An internal struggle over the allocation of resources within the Defense Department came to a head last week as Defense Secretary Ash Carter ordered the Department of the Navy to invest in more capability-oriented programs for fiscal 2017.
In the strongly worded letter, Carter stated the Navy’s 2017 budget fails to fall in line with DoD policy, despite discussion and guidance from the Office of the Secretary of Defense.
The letter publicly exposes the difference in warfare ideologies between the Defense secretary and Navy Secretary Ray Mabus, as Carter continues to invest heavily in maintaining technological superiority over U.S. adversaries.
“For the last several years the Department of the Navy has overemphasized resources used to incrementally increase total ship numbers at the expense of critically-needed investments in areas where our adversaries are not standing still,” Carter wrote to Mabus on Dec. 14.
The Navy’s 2017 budget is “accordingly unbalanced, creates too much warfighting and technical risk and would exceed the numerical requirement of 308 ships,” Carter said.
The letter stated that DoD’s priorities were to build advanced capabilities, to close growing gaps in naval aviation and ensure sufficient ship capacity.
As a result, the letter orders the Navy to reduce the number of Littoral Combat Ships it planned to buy from 52 to 40. Furthermore, the Navy will only make one variant of the ship instead of two.
Dan Gouré, the vice president of the Lexington Institute, said the letter was “a taking to the woodshed of the secretary of the Navy.”
He added the letter was written to make very clear Carter is making changes and he wants to see them now. It is also a statement to all the services and the Joint Staff that the premises that went behind force structure and procurement previously are now defunct, and there is a new set of rules that will guide those areas, Gouré said.
A Navy spokesperson said in a statement that “shipbuilding has always been a priority for the Navy and we will continue to balance capability with capacity in our shipbuilding programs as we have always done. We are aware of the memo, however budget discussions are pre-decisional. It would be inappropriate to discuss anything further until the FY 17 budget is finalized.”
Senate Armed Services Chairman John McCain’s (R-Ariz.) office provided a statement on the letter.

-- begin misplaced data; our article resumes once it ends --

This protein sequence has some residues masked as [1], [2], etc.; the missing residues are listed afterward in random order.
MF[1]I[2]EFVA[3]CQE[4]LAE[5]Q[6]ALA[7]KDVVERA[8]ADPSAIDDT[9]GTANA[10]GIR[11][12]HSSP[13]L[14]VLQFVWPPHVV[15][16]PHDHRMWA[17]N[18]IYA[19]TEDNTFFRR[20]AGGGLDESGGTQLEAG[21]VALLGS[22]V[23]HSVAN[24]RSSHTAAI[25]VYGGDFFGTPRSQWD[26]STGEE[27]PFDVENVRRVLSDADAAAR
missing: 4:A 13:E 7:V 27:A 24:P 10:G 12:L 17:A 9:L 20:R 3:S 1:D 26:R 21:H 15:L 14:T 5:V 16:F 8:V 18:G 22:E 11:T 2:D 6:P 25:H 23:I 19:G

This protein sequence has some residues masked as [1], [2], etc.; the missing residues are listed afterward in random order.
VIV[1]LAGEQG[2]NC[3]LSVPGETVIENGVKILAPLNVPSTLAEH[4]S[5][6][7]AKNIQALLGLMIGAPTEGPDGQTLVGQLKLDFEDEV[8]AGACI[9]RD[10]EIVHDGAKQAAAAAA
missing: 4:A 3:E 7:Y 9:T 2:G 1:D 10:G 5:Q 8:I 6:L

“The Senate Armed Services Committee has not been briefed on any final decisions regarding the Littoral Combat Ship, and I will not be speculating on media reports. That said, my concerns with the LCS, from cost overruns to schedule delays to poor performance, are well known. I hope these reports are an indication that the Pentagon is thinking strategically about the size and composition of the future force, including the LCS program. I look forward to taking a close look at the administration’s budget request.”
The strategy puts a focus on making the United States military more technologically sophisticated than its enemies by investing in the cyber, space and nuclear realms. That also includes technologies like automated systems and artificial intelligence, which Deputy Defense Secretary Bob Work championed in a speech last week.
The Navy is spending more money to maintain the technological edge and will end up having less to buy the capacity it wants for weapons — the 52 ships Mabus wanted.
“It’s a difference in priority and your view of where the competition is headed in the future,” said Todd Harrison, a senior fellow at the Center for Strategic and International Studies. “Capacity helps you more today, it helps you with the kind of challenges and threats that we are facing today, and the real demand on the Navy right now is to be in more places than they can cover.”
Carter’s method capability states that threats are growing and getting more complex and the country’s weapons need to be ahead of those threats in the future, Harrison said.
Bryan Clark, a senior fellow at the Center for Strategic and Budgetary Assessments, said Mabus has tried to increase the capacity of his fleet and increase shipbuilding since he took office.
“Ever since sequestration … it’s been a real challenge to maintain shipbuilding because there’s much less money available in the budget, about 10 percent. So to make up that loss of money in the budget the Navy has been taking money out of other accounts, out of procurement of new weapons, out of procurement of new sensors and electronic warfare systems, and out of procurement for aircraft and maintaining money for shipbuilding,” Clark said.
Despite DoD’s emphasis on capability, Mabus has been able to appeal to the previous secretaries of Defense and convince them to allow the Navy to invest in capacity, Clark said. That trend continued until Carter put his foot down last week.
Some analysts question if Carter’s posturing to the Navy really matters though. The Obama administration has about a year left and the 2017 budget will be implemented by the next administration.
“They are submitting an FY17 budget in February and ultimately that’s a budget that number one has to be enacted by Congress, but number two it’s going to be executed by the next administration, not this administration,” Harrison said. “A lot of the decisions they are talking about in this memo are things that won’t take effect even beyond the 2017 budget. It will be the 2018, 2019 budgets where these things will actually matter.”
It’s possible the next administration will value capacity more, he said.
Harrison said it will be interesting to see how Mabus handles the congressional budget hearings in March, to see if he will stick with the Navy’s need for capacity or buckle down and support Carter’s push for capability.